Typo error in 135.225??

flystoomuch

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A pilot that used to work for me sent me this interpretation of 135.225:

135.225c is the reg that tells us 135 guys we have to go missed if outside the FAF and wx goes below mins.

Right ?..........

Well I guess we're all so busy tryin to understand the reg, that we don't notice that it only applies to Eligible On Demand Operators doing an approach to an airport without weather reporting.

135.225c - " ....if a pilot...UNDER PARAGRAPH B..."

135.225b - " A pilot conducting an EODO operation may begin an approch to an airport without weather reporting...."

So the only reg for normal 135 ops is 135.225a -- "....may not BEGIN an approach.......", unless you have asos and it's at mins.
SO I SAY IAF INBOUND OR RADAR VECTORS TO FINAL YOU CAN GO TAKE A LOOK EVEN IF WX GOES DOWN


So here is my answer to him:
I think it is definitely a typo and here’s why.

§ 135.225 IFR: Takeoff, approach and landing minimums.
(a) Except to the extent permitted by paragraph (b) of this section, no pilot may begin an instrument approach procedure to an airport unless—
(1) That airport has a weather reporting facility operated by the U.S. National Weather Service, a source approved by U.S. National Weather Service, or a source approved by the Administrator; and
(2) The latest weather report issued by that weather reporting facility indicates that weather conditions are at or above the authorized IFR landing minimums for that airport.

(b) A pilot conducting an eligible on-demand operation may begin an instrument approach procedure to an airport that does not have a weather reporting facility operated by the U.S. National Weather Service, a source approved by the U.S. National Weather Service, or a source approved by the Administrator if—…
(1) The alternate airport has a weather reporting facility operated by the U.S. National Weather Service, a source approved by the U.S. National Weather Service, or a source approved by the Administrator; and
(2) The latest weather report issued by the weather reporting facility includes a current local altimeter setting for the destination airport. (It doesn’t specify that it needs anything BUT a current local altimeter setting) If no local altimeter setting for the destination airport is available, the pilot may use the current altimeter setting provided by the facility designated on the approach chart for the destination airport.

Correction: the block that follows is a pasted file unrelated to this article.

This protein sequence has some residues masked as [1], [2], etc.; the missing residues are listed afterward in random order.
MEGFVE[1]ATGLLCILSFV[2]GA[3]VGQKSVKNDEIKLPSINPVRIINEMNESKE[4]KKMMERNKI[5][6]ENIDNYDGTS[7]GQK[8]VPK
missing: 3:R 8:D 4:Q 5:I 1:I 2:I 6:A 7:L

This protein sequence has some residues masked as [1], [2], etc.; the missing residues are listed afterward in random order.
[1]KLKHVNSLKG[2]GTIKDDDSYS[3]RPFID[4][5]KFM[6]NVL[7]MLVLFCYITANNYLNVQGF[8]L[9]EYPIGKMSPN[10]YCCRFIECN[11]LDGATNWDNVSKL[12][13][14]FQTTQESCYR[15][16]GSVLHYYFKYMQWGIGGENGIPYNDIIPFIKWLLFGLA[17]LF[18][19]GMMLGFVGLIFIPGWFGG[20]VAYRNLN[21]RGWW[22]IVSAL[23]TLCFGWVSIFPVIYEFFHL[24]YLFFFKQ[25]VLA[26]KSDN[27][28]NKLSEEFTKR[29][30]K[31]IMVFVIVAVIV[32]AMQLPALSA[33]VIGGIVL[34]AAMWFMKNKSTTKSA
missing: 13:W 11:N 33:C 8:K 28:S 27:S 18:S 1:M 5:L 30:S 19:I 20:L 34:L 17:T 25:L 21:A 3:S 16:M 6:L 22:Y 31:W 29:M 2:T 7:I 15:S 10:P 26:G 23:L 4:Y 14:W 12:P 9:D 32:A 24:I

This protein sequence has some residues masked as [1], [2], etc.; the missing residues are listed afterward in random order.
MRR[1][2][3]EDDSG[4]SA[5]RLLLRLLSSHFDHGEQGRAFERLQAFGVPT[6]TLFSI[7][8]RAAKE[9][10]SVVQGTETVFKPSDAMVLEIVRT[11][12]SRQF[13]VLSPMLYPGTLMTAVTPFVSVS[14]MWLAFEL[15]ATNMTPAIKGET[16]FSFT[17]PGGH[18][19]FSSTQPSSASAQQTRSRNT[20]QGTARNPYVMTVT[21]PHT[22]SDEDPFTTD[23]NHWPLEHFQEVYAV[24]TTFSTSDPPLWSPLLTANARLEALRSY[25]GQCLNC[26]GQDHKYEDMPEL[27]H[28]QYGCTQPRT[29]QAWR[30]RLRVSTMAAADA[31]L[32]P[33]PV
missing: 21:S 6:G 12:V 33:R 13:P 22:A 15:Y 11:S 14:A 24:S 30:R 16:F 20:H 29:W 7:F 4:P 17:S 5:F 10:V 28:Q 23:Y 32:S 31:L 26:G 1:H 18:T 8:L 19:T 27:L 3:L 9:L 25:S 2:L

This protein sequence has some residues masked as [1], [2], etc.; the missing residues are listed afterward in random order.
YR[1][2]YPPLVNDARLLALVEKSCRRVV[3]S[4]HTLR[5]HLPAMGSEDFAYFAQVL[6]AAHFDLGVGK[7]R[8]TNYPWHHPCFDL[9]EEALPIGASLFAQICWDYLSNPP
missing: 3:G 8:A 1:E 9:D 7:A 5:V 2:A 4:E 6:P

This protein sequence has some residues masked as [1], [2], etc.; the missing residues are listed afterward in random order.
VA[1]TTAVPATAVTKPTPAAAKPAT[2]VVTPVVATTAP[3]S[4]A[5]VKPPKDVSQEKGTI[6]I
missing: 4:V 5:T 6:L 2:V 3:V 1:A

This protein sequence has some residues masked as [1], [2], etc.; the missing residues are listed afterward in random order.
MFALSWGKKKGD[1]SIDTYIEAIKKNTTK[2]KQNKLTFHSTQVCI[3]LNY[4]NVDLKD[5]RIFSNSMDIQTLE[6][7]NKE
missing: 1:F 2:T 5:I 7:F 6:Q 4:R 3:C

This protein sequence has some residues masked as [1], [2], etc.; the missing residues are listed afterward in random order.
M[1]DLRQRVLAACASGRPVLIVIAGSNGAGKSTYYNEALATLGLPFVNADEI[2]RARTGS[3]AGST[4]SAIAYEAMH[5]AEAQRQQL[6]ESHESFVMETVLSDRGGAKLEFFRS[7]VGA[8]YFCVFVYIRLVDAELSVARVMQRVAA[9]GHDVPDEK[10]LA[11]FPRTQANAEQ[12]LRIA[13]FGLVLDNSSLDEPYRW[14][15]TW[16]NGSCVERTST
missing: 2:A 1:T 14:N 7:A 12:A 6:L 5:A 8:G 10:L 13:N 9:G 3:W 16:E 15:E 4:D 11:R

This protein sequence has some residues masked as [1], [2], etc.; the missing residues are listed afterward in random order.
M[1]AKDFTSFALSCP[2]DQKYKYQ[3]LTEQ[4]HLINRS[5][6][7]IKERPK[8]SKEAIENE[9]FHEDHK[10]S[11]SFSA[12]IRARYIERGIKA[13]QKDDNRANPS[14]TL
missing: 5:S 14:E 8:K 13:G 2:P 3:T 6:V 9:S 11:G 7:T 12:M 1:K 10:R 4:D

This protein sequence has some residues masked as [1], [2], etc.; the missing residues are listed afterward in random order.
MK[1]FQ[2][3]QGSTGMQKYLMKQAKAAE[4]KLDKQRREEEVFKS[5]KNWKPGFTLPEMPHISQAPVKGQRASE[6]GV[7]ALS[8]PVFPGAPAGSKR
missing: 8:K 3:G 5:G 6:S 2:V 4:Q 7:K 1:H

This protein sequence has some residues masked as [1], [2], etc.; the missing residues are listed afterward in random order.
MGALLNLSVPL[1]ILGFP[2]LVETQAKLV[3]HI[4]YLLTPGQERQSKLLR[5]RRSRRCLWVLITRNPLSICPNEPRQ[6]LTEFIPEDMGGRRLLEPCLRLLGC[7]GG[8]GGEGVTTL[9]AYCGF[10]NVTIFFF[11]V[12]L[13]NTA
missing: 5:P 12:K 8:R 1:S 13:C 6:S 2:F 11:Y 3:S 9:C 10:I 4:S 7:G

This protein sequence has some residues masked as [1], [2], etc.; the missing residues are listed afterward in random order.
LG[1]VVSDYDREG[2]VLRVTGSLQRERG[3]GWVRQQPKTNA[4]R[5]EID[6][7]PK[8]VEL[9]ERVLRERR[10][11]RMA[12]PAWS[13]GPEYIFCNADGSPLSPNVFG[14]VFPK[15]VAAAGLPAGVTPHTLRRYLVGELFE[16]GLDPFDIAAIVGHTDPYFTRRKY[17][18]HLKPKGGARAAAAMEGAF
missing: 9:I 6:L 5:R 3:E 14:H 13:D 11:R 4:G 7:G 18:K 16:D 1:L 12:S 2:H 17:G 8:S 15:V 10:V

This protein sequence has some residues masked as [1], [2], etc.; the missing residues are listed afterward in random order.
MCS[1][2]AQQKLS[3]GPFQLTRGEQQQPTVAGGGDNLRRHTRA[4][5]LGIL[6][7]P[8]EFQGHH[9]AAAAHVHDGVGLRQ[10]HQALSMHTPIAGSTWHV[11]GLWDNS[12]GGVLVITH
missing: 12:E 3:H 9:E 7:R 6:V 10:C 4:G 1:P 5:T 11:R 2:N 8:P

(c) If a pilot has begun the final approach segment of an instrument approach to an airport under paragraph (b) of this section, and the pilot receives a later weather report indicating that conditions have worsened to below the minimum requirements…

Airports under paragraph (b) refers to airports that don’t have an approved weather reporting facility. The only requirement is a current altimeter setting. Altimeter settings have nothing to do with minimums. How would the pilot know that the weather has gone below minimums if there effectively is no weather reporting other than an altimeter setting? In other words the statement makes no legal sense.

I believe (c) SHOULD read:
(c) If a pilot has begun the final approach segment of an instrument approach to an airport under paragraph (a) of this section, and the pilot receives a later weather report indicating that conditions have worsened to below the minimum requirements…

Now THAT statement makes sense and I believe that’s how it used to read before this EODO crap started.

Looking forward to any thoughts you smart folk out there might have!

Thanks
 

b350capt

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The problem with that interpretation is that the weather reporting required for 135.225(b) is for the alternate airport, not the destination airport. The reg is clarifying that not only do you need authorized weather at the alternate airport, but you ALSO need a source of local altimeter setting for the destination airport (which may or may not come from the alternate). The alternate airport may be in a geographically different spot, many miles away and not have the same barometric pressure as the destination airport. It is in no way saying that the only requirement for the alternate airport's weather is an altimeter setting.

In the case of an alternate not having a local altimeter setting for the destination, then you would have to use the altimeter setting from the airport specified on the approach plate (which may not be your alternate airport). In this situation you have three airports to consider....destination, alternate, and altimeter reading.

The reg is properly written as is for EOD operations. If the alternate airport has an altimeter setting for the destination airport, and is specified as the WX facility on the approach plate and a pilot receives a report that WX has gone below minimums prior to reaching the final approach segment (as defined in the 135.225) then an approach may not be attempted or a missed approach must be executed (as applicable). However, if WX is received from the alternate AFTER passing the F.A.S then the approach may be continued (given the other conditions of .225 are met).
 

Freightdog99